“The president’s decision to treat this affair as a significant criminal operation , and the board’s concurrence with that decision , has turned what was merely a problem into a full-blown crisis….It has resulted in multiple lawsuits against the college , hundreds of thousands of dollars in legal expenses and total expense that may exceed $1 million.”

"It is mind boggling to think that MiraCosta College would spend $151 an hour and waste more than 1 ,000 hours to uncover a $305 theft (not to mention the lawyers’ fees and settlements with employees that are yet to come). It must be nice to have access to limitless resources with no accountability for how those resources are used. If private businesses behaved in this manner , they would go bankrupt in short order. There is no excuse for this reckless spending of precious taxpayer resources."

June 20, 2007
MiraCosta trustees agree to part ways with president
By: North County Times

OCEANSIDE ---- The seven-member MiraCosta College board of directors agreed early Wednesday morning after an all-night closed meeting to end the employment of embattled Mira Costa College President Victoria Munoz Richart effective June 30.

July 2007

Gloria Carranza,
MiraCosta College Trustee

Gloria was right!
July 23, 2007 Over $1.2 million

North County Times
July 23, 2007 11:56 PM PDT

"OCEANSIDE -- A few months ago, when MiraCosta College Trustee Gloria Carranza predicted that the palm tree imbroglio could cost $1 million or more, the four-member majority scoffed at the figure and berated her for speculating.

Now, with the release in the last two weeks of a pair of documents that put the personnel, investigative and legal costs at more than $1.2 million as of May 30, Carranza's claim has been vindicated.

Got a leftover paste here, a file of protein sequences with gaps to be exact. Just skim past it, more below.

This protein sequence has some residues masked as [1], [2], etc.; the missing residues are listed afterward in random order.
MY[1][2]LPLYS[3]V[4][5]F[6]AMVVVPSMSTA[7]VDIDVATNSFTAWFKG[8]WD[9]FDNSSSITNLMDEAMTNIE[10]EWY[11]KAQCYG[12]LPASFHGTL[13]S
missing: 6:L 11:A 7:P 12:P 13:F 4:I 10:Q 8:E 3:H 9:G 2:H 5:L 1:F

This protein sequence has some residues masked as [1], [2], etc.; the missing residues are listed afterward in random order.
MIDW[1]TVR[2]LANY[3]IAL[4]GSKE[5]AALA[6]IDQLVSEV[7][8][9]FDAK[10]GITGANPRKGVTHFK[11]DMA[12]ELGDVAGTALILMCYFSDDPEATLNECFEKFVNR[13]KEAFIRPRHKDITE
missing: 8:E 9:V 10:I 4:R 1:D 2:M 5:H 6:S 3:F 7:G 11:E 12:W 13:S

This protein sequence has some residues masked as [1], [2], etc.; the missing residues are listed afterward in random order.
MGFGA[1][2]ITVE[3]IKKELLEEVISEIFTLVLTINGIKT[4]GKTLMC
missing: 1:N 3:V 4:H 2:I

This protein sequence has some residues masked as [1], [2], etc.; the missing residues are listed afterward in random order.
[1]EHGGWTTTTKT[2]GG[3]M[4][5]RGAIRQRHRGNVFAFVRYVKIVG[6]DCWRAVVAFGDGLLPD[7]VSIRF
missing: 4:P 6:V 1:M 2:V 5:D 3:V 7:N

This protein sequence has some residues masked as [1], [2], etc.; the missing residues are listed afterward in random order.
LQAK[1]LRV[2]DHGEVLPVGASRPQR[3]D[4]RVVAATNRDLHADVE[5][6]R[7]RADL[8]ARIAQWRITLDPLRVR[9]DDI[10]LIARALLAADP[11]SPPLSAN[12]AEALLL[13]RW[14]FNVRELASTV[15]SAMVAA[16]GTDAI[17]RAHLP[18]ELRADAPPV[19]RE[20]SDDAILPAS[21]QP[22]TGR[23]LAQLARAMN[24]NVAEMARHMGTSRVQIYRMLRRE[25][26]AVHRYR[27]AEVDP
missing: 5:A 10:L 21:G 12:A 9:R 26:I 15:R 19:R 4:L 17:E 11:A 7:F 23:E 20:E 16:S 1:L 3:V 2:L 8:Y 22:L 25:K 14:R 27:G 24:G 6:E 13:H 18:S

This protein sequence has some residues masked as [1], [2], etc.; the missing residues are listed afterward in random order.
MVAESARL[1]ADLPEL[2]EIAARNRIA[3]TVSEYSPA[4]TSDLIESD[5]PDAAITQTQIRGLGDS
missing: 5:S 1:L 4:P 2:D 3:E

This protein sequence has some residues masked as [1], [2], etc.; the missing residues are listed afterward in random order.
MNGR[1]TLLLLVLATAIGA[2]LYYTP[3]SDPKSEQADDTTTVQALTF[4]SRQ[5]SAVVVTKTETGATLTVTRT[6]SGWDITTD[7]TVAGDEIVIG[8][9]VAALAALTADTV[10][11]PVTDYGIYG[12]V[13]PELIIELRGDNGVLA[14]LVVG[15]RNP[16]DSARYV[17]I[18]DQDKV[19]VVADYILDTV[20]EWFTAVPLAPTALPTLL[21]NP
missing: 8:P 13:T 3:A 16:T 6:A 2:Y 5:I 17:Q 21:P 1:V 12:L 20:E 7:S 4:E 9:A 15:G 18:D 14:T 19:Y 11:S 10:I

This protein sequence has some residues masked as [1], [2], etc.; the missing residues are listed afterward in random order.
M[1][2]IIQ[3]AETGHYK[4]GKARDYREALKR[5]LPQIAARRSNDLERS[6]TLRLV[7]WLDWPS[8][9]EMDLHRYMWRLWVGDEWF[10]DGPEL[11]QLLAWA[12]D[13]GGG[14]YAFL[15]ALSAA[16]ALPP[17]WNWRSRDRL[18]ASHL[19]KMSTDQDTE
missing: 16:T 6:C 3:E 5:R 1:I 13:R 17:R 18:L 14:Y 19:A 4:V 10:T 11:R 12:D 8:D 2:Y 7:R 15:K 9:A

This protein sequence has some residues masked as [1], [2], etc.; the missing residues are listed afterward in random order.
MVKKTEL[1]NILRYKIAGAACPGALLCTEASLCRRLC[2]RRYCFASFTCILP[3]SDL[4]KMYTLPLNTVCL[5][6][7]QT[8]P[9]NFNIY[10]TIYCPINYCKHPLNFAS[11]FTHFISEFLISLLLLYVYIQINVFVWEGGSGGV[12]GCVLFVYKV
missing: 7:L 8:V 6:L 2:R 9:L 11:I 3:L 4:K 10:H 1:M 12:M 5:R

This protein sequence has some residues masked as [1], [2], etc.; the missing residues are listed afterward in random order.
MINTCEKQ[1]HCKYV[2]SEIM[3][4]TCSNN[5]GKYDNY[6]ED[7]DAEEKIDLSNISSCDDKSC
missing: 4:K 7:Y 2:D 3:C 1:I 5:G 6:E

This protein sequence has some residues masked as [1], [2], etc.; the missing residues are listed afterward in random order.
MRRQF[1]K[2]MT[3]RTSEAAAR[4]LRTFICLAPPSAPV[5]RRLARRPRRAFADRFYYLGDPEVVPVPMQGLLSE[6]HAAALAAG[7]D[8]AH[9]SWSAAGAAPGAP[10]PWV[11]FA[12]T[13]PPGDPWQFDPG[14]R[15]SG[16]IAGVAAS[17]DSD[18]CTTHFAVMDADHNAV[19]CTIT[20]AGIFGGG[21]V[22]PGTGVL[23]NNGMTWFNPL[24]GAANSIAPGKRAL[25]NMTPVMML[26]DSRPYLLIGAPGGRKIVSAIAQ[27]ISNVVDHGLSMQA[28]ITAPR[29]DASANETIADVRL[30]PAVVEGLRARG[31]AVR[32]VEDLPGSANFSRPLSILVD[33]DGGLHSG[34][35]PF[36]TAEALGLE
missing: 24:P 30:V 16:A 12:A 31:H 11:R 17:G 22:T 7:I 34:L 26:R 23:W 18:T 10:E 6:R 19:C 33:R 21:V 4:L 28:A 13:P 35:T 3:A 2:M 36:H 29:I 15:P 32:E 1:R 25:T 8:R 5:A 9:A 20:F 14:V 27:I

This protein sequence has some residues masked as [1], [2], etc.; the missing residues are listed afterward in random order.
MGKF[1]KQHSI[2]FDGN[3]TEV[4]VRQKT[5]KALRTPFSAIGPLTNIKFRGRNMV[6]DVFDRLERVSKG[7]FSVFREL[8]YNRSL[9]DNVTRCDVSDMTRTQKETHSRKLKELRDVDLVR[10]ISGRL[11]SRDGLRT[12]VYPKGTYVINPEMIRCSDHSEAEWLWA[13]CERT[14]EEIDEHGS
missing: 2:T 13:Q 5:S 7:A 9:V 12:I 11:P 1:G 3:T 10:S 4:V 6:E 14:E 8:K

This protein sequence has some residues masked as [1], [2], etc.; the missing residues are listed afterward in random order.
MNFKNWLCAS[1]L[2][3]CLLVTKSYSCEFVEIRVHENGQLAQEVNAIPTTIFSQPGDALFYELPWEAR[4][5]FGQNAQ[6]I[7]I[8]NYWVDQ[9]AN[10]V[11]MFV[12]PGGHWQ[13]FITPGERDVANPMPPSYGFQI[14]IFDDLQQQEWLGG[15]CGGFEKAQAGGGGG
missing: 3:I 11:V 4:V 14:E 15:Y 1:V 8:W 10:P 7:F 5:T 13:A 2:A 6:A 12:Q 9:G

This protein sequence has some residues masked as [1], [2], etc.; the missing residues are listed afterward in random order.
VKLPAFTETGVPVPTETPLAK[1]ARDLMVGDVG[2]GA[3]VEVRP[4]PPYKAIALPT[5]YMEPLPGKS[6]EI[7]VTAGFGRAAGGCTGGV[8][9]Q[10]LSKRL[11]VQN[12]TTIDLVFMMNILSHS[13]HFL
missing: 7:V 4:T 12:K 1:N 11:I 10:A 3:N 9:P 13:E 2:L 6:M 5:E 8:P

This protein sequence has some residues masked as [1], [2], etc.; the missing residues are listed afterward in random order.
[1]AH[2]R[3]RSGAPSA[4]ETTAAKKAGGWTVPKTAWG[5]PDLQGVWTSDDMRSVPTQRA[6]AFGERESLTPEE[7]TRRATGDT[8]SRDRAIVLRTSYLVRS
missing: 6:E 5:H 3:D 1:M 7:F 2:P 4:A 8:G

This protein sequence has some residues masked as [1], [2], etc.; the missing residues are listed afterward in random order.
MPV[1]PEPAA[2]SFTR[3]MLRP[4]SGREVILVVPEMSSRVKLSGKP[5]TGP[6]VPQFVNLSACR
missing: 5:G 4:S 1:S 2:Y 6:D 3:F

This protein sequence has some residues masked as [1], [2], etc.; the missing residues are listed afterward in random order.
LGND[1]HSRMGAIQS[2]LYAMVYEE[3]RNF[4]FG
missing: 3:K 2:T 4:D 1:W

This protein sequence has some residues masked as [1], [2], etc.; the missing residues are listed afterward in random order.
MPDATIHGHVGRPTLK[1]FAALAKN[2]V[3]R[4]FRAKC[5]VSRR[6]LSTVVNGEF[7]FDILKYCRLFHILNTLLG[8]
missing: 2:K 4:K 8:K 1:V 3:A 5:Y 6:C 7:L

July 31, 2007 Over $1.2 million plus $1.5 million = Over $2.7 million

July 31, 2007
North County Times
MiraCosta adjusts estimate of Richart buyout to $1.5 million

OCEANSIDE -- Former MiraCosta College President Victoria Munoz Richart will get roughly $1.5 million in salary, benefits and unspecified damages under a controversial buyout reached with trustees last month, according to updated numbers released by the college Tuesday...The deal with Richart has been challenged by Oceanside resident and attorney Leon Page, who says it must be set aside because, he alleges, the closed session violated the Ralph M. Brown Act -- legislation that defines how public agencies must conduct public business.

Page alleges that the college erred in announcing the closed session meeting and that the participation of a retired judge as mediator was improper.

In rejecting Page's claim, college attorney Jack Sleeth said the meeting did not violate the Brown Act.

Sleeth said retired Superior Court Judge David Moon was not in the closed session, but instead waited outside so that lawyers and trustees could shuttle in and out to him "to discuss the claims, demands and negotiations."

Because Moon was not physically in the room, no violation occurred, Sleeth said. However, he added, no legal opinion exists regarding the presence of a mediator in a closed session.

Sleeth said mediators must be a part of closed board meetings to help minimize chances of the issue going to court, which would escalate the cost to the taxpayer.